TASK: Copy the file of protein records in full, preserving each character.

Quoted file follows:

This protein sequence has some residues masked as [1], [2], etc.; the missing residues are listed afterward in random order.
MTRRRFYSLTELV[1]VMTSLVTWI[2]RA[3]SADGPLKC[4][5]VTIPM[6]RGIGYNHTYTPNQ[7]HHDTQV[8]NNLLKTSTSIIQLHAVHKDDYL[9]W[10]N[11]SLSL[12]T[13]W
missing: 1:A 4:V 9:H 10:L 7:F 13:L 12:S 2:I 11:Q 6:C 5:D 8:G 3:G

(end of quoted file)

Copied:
This protein sequence has some residues masked as [1], [2], etc.; the missing residues are listed afterward in random order.
MTRRRFYSLTELV[1]VMTSLVTWI[2]RA[3]SADGPLKC[4][5]VTIPM[6]RGIGYNHTYTPNQ[7]HHDTQV[8]NNLLKTSTSIIQLHAVHKDDYL[9]W[10]N[11]SLSL[12]T[13]W
missing: 1:A 4:V 9:H 10:L 7:F 13:L 12:S 2:I 11:Q 6:C 5:D 8:G 3:G